At its genesis, rock 'n' roll was a visceral art form; an antidote to overblown Broadway musicals of the time and the mind-numbing pop pap coming from Patti Page and the like. There were some elements to it that might be considered showman-like, such as Little Richard's piano stomping or Elvis Presley's swivel hips, but those were unconscious actions that just happened to capture the minds and imaginations of millions of kids on a very gut level.

Sometime after the Beatles dropped acid and Elvis plumped up, rock wasn't content to rely on its gruff merits alone. Bands wanted to record twenty minute long songs about sixth century leaders, use animals for lead vocalists and play chainsaws like instruments. Some say this is where the music jumped the tracks. All we know is these artists and their gimmicks have provided us with hours of entertainment and laughter. Let's take a look at some of the best moments of gimmick rock.

Performing Live on Ice

When progressive rock keyboard maestro Rick Wakeman left Yes in 1974, he did so because he felt the band was getting too self indulgent and pompous. So what does he do after quitting? He releases a concept album based on King Arthur and stages a performance where the entire album is acted out on ice! That's not pretentious now, is it? Check out the knights jousting on ice with plastic horses strapped to their stomachs!

Fat Guy Metal

When every metal band in the late '80s consisted of waifs in leotards, Britian's Mammoth came out to champion the hefty metal musician. Rumor has it you had to weigh at least 250 pounds to join the band. Now that's truly heavy!

Bodybuilders Playing 'Muscle Rock'

Thor (AKA Jon Miki Thor) was a bodybuilder in Canada when he came up with his concept of 'Muscle Rock' back in 1973. His vision for this swollen form of rock led him to Las Vegas where he was discovered by TV talk show host, Merv Griffin. Since then, he's had a nearly forty year career in music touring the world and releasing albums with such excellent titles as Beast Women from the Center of the Earth and Devastation of Musculation.

A Parrot as the Lead Singer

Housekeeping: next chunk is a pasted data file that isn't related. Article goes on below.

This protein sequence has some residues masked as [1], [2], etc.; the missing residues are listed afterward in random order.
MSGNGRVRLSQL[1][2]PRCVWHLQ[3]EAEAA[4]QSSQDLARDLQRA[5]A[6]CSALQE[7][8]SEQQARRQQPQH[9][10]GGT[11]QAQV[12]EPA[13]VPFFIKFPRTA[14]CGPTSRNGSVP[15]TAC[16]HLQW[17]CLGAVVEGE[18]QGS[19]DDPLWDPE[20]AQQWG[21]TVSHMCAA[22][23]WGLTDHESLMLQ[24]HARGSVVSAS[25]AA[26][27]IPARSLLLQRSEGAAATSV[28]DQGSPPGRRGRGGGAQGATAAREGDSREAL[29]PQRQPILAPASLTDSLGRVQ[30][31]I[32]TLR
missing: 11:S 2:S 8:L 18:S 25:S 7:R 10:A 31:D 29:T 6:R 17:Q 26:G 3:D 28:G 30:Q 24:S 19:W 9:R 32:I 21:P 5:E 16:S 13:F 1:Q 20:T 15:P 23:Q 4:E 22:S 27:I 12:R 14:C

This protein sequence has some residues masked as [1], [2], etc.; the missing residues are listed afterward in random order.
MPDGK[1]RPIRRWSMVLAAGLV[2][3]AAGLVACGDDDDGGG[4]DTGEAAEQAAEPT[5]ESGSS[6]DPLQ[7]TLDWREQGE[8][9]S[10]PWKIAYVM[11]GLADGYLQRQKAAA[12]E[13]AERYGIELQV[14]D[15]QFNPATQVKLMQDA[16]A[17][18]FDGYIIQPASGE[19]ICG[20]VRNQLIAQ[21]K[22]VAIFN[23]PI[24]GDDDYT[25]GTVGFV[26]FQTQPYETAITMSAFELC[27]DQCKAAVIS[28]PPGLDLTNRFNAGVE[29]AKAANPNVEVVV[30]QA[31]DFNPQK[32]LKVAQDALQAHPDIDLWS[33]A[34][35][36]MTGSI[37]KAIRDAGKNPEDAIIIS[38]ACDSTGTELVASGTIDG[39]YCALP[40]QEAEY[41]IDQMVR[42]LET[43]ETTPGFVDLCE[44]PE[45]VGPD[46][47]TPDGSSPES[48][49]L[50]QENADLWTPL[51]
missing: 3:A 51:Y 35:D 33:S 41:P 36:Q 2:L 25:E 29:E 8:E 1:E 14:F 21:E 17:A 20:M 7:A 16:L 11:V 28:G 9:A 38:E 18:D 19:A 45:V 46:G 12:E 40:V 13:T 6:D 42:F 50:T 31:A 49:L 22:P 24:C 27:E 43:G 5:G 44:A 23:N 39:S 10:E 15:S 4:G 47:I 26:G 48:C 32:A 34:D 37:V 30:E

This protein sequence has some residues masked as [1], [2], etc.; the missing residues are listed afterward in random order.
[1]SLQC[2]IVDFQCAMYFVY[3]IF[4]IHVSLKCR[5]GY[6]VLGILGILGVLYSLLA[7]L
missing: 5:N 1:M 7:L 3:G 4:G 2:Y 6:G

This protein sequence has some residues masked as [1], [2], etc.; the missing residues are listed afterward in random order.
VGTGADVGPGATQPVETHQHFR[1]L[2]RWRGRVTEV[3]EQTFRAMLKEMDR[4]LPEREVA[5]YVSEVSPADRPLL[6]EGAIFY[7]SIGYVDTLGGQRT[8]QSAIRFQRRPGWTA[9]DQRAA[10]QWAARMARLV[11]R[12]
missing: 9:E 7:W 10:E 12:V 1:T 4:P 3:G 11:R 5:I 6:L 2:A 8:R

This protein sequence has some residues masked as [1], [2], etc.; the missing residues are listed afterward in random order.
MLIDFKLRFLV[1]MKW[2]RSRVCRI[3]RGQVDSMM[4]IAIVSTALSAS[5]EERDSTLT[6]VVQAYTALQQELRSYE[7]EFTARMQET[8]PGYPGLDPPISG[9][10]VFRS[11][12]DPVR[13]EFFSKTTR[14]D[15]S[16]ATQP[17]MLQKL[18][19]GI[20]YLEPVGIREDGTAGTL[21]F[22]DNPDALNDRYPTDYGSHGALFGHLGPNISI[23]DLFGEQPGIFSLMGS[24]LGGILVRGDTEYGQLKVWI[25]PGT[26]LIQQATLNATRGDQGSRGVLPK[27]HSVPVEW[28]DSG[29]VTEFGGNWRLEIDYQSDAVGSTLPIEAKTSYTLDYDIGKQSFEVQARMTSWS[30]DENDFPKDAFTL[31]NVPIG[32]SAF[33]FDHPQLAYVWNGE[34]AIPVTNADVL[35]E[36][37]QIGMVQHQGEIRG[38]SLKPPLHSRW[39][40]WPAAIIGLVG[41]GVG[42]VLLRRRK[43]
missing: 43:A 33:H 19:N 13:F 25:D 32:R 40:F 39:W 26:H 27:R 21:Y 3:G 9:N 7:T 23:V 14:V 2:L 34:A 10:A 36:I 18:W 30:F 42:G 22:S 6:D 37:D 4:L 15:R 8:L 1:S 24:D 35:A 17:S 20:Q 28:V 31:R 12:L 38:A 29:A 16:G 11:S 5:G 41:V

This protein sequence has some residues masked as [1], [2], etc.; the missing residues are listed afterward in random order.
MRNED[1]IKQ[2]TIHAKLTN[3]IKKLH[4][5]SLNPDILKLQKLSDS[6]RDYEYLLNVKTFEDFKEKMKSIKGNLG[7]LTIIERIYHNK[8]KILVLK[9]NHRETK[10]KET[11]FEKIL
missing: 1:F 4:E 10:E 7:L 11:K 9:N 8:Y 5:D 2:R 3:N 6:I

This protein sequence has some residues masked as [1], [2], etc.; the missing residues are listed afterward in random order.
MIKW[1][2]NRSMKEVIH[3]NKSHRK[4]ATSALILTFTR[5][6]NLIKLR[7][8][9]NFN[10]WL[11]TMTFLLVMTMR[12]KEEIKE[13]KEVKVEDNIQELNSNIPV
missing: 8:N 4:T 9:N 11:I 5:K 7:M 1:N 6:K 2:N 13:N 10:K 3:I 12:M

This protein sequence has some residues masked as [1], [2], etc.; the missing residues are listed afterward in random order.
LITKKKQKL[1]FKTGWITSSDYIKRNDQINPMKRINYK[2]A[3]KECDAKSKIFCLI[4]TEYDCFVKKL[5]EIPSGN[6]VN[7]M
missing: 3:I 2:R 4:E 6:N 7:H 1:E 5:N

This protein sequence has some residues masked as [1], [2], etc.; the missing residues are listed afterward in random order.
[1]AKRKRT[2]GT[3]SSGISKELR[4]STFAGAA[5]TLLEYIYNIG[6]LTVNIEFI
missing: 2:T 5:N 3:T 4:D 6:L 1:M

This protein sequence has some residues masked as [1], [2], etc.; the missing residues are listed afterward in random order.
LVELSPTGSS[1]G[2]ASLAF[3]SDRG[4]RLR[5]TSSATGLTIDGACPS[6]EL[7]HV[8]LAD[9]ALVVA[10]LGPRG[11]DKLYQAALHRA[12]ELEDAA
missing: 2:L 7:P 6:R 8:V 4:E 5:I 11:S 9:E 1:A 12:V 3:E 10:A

Many bands wish they had a vocalist who would simply sing what they tell him to sing. When Baltimore based death metal band Hatebeak formed in the early part of the 00s, they did exactly that: they got a parrot to front their band. With record titles such as Beak of Putrification and The Thing That Should Not Beak, it's obvious these dudes have a sense of humor as well as a liking for heavy metal homages.

Revolving Pianos

The '70s progressive rock scene was full of pomp, but no one did it better or more ridiculously than the 'E' in ELP, Keith Emerson. Whether it was rubbing the ribbon controller of a Moog synthesizer up and down his crotch or shoving knives into the keys of his Hammond, the man knew how to put on a show. But nothing tops when he played a solo on a revolving grand piano at the California Jam festival of 1974. Maybe Tommy Lee learned a thing or two from him, eh?


Early '90s Southern hard rock act Jackyl stood out a bit on the music scene of the time. When everyone was spandex and hair spray, Jackyl were canned beer and chaw. But the one thing that really made them stick out was their vocalist Jesse James Dupree and his prowess on that most exquisite of instruments: the chainsaw. Much like Jim Dandy from Black Oak Arkansas and his washboard a decade before, Dupree was a true Southern American musical innovator.


Who knows what producer Lou Futterman was on when he birthed the concept of the Hello People, the first 'Mime Rock' group. He did go on to produce Ted Nugent, so he might possibly have some mental issues. Nonetheless, the concept wasn't lost on Todd Rundgren, who later used them as his backing band for years to come.

Pitbulls as Vocalists

Caninus was a side project for members of New York hardcore band, Most Precious Blood which had two pitbulls for vocalists, Budgie and Basil. The "group" released a full length and two split seven inch singles (one with Hatebeak, surprise, surprise) before Basil was diagnosed with a brain tumor and had to be put down.

Medieval Rock

By the middle part of the '70s, many British rock groups were flirting with sights and sounds of their Medieval ancestors, but no one took it quite as far as Gryphon. One spin of their second LP, Midnight Mushrumps, is enough to have you chugging gallons of mead and chowing on mutton.

Extremely Young Musicians

Many felt punk rock was the voice of youth, but who knew it would mean something like Old Skull, a band of nine year olds from Wisconsin in the late '80s. The first line-up of the band existed until 1991, when their drummer was grounded by his parents, thus thwarting the band's career.

Tony Rettman is a freelance music journalist whose work has appeared in The Village Voice, Vice, Philadelphia Weekly, Arthur, Swindle, Signal to Noise and Mean. His 2010 book, Why Be Something That You're Not: Detroit Hardcore 1979-1985, is a must-read for any fan of heavy music and can be purchased on Amazon.

More From Noisecreep